Plan to Pivot: A Guide to Successful Marketing and Sales Strategies for 2022

by | Jan 26, 2022

By Lisa Pearre, Principal and Chief Client Services Officer, and Sara Montalto, Vice President, Strategic Services, Love & Company

In January of 2021, Love & Company hosted a webinar, The Path to Rebuilding and Sustaining Census, in which we looked forward at sales and marketing trends for the year ahead. At the time we were deservedly optimistic: The first COVID-19 vaccines had been approved and were rolling out, and we had reason to believe that 2021 could be the year that the senior living field returned to normalcy. No one could have foreseen that the Omicron variant would lead to the biggest wave of COVID infections to date—infecting vaccinated and unvaccinated people alike—and that workforce challenges would be even more exacerbated.

That leads to the key lesson learned from 2021 that we need to apply to 2022: “Plan to Pivot.” We explored these ideas more in our recent webinar, Marketing and Sales in 2022: Plan and Pivot Your Way to Intentional Success, held on Friday, February 4 from noon to 1:30 p.m. Joan Kelly-Kincade and Kate Leach, strategic sales advisors for Love & Company, joined us for this webinar.

What do we mean by “Plan to Pivot?” Clearly, we are not yet in a post-pandemic environment. We continue to find ourselves actively having to adapt to the changing circumstances around us. In fact, many scientists warn that COVID-19 may never be “behind us,” but rather something for which we will always have to adjust. So as we plan our marketing strategies for 2022, it is imperative that our plans include contingencies to ensure we have the flexibility to quickly adjust.

It’s always important to have a Plan A and a Plan B…and sometimes even a Plan C. As new variants emerge, this preparation becomes increasingly important. We recommend creating a backup plan to switch any in-person events to webinars and building an extra week into schedules. We recently did this for January events for one of our clients, and the decision was made a week before the mailer was scheduled to go to the printer in mid-December. If we hadn’t worked together to concurrently develop a contingency plan, we would likely have had to cancel the events.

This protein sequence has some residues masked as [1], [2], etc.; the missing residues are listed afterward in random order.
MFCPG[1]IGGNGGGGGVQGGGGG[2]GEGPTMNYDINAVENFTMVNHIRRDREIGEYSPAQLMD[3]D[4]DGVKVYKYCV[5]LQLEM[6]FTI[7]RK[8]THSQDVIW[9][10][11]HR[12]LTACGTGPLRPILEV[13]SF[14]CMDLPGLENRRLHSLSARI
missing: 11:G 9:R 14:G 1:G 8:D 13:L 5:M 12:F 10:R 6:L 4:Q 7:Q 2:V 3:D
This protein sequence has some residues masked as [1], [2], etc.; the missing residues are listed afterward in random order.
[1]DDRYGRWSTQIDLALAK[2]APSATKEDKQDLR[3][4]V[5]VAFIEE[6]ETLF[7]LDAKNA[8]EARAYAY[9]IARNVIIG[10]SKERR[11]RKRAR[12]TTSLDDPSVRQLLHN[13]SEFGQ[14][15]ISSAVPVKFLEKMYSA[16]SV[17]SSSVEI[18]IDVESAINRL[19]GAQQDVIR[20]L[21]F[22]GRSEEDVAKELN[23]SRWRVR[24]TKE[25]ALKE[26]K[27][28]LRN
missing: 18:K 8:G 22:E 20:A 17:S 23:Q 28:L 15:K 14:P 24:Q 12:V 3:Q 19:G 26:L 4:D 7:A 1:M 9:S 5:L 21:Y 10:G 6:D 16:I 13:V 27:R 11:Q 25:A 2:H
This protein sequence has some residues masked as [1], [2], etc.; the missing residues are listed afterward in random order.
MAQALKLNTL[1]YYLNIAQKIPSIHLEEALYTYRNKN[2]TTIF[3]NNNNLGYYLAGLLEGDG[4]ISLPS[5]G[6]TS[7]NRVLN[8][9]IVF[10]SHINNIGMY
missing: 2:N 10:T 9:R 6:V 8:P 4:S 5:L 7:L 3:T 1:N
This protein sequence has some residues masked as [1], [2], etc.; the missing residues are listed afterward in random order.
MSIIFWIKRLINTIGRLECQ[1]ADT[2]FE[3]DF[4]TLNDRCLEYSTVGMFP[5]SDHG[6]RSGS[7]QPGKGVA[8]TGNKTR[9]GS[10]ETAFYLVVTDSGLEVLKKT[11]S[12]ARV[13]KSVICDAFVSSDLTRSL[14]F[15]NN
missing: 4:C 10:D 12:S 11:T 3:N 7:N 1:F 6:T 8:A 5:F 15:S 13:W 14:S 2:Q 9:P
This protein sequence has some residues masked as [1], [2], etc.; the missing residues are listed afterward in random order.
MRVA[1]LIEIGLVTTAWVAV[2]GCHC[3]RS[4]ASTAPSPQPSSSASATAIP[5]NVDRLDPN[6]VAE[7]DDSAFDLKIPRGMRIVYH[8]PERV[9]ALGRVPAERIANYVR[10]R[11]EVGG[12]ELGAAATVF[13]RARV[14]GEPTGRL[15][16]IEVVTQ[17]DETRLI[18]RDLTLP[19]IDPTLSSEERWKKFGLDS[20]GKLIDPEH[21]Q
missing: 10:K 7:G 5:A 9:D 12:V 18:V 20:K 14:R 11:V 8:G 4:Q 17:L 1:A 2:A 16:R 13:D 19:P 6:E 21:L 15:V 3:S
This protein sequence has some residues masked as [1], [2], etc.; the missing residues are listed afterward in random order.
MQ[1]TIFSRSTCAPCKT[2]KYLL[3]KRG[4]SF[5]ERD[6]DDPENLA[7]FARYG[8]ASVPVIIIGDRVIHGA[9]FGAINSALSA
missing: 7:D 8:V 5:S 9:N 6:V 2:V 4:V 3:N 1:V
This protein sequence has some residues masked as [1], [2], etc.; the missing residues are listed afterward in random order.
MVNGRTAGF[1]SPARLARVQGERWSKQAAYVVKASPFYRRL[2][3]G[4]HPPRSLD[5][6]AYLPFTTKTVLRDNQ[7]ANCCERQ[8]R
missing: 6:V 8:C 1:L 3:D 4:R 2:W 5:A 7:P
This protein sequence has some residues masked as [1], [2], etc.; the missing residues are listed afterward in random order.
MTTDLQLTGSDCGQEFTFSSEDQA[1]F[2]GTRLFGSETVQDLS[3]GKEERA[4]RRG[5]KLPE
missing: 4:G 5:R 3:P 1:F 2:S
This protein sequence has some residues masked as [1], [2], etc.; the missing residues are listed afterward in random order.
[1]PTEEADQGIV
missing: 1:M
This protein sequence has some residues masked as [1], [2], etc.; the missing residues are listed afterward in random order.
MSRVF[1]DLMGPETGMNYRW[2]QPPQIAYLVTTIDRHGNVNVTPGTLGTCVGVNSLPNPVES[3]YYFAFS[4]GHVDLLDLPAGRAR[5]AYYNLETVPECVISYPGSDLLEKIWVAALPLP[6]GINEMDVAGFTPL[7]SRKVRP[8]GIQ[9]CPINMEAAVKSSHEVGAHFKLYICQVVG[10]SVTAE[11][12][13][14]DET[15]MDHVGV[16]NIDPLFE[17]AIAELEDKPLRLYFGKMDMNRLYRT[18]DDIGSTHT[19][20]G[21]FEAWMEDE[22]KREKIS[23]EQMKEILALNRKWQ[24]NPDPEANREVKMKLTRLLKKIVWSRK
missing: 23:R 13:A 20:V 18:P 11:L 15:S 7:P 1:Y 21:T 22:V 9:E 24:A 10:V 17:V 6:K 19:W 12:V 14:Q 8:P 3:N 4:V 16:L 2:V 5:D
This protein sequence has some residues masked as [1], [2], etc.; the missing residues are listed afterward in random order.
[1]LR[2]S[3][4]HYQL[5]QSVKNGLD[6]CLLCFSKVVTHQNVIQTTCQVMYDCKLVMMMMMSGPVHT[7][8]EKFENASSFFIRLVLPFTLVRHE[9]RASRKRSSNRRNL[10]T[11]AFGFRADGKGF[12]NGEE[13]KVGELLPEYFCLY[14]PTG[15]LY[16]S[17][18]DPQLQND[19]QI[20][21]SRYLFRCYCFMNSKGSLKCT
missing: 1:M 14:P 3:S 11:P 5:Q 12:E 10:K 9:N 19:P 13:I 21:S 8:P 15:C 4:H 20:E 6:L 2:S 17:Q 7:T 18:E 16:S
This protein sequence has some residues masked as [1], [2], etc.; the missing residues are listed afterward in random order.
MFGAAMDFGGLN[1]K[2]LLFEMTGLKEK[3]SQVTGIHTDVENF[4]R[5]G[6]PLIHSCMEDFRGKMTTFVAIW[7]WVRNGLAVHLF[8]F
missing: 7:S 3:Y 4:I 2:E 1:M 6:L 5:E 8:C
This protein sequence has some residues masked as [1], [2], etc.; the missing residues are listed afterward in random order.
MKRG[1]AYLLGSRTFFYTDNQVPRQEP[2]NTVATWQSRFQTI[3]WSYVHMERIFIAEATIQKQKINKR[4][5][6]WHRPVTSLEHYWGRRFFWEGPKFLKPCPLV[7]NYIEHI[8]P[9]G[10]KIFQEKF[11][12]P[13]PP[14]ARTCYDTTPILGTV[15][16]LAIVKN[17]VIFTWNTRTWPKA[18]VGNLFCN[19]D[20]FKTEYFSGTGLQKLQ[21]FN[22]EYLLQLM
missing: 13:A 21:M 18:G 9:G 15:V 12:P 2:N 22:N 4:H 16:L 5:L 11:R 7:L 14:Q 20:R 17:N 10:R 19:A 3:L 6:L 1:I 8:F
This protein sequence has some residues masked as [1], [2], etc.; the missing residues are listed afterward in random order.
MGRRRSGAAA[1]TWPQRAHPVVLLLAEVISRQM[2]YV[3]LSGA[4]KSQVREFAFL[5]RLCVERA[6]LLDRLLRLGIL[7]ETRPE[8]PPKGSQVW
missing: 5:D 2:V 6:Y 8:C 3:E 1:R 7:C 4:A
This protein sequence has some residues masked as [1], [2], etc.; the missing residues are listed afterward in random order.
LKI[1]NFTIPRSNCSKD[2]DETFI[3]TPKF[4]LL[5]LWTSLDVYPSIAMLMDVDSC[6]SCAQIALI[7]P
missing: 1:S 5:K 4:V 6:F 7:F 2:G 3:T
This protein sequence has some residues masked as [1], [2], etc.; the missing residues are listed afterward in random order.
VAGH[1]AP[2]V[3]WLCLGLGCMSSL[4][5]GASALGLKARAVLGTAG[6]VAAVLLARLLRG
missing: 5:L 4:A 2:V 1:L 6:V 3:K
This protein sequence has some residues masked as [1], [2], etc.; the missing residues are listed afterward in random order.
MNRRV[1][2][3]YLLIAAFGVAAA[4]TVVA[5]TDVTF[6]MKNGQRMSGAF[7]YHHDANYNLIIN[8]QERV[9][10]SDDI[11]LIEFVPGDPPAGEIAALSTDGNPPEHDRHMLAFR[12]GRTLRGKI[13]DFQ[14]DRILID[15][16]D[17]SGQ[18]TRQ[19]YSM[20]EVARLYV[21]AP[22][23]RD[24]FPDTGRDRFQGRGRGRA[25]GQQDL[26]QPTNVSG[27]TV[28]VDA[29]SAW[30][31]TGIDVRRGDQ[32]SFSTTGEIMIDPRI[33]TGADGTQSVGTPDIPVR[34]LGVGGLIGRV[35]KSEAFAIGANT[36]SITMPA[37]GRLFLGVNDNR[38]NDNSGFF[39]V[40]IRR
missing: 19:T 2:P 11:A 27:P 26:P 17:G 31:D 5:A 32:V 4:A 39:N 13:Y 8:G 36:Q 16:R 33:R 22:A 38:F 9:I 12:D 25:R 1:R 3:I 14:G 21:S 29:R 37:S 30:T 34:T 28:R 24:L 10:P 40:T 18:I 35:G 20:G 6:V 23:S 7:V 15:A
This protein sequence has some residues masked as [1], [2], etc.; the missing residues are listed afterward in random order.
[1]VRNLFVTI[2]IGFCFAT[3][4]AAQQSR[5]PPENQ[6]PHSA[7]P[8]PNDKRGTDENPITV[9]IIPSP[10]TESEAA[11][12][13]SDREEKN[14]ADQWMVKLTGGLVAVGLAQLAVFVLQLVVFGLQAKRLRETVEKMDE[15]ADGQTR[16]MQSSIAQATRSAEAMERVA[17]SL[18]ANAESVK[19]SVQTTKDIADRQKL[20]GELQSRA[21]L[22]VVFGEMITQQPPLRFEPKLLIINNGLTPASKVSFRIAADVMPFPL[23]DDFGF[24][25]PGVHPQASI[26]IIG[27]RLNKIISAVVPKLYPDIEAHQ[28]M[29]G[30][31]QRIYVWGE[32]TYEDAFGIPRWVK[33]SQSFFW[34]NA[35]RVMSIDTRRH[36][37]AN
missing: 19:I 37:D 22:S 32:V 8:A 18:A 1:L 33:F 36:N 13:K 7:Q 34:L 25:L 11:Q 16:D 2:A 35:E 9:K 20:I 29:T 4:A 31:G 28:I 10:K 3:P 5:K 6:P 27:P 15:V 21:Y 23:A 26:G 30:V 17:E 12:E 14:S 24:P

That leads to another important point: The new technologies we had to adopt in 2020 and 2021 are here to stay. Webinars and virtual tours are not just fallback strategies for times when prospects can’t come onsite: They have become fundamental expectations of the market. At Love & Company, we believe that—even in times when our communities are totally open to visitors—most in-person marketing events will need a virtual counterpart. Virtual tours and webinars are more convenient for many prospects, and we have to be prepared to meet prospects where they are—literally—to make them comfortable. In fact, Kate Leach, one of our fellow presenters in our upcoming webinar, shared this: “The biggest epiphany I had after we started using webinars is, why haven’t we ALWAYS been doing this in senior living?”

Integrating virtual components also allows your community to reach a broader audience geographically than it may have previously. We recently completed an analysis of webinars for Blue Skies of Texas, a client in San Antonio, and found that more than 60% of attendees reside from more than 30 miles from the community. Since this is an affinity community (Blue Skies was originally launched to serve Air Force widows) with a nationwide market, that finding is not that surprising. But it does highlight a missed opportunity that may be open to many other communities, as most attract 20% to 40% of their residents from outside of their primary market areas.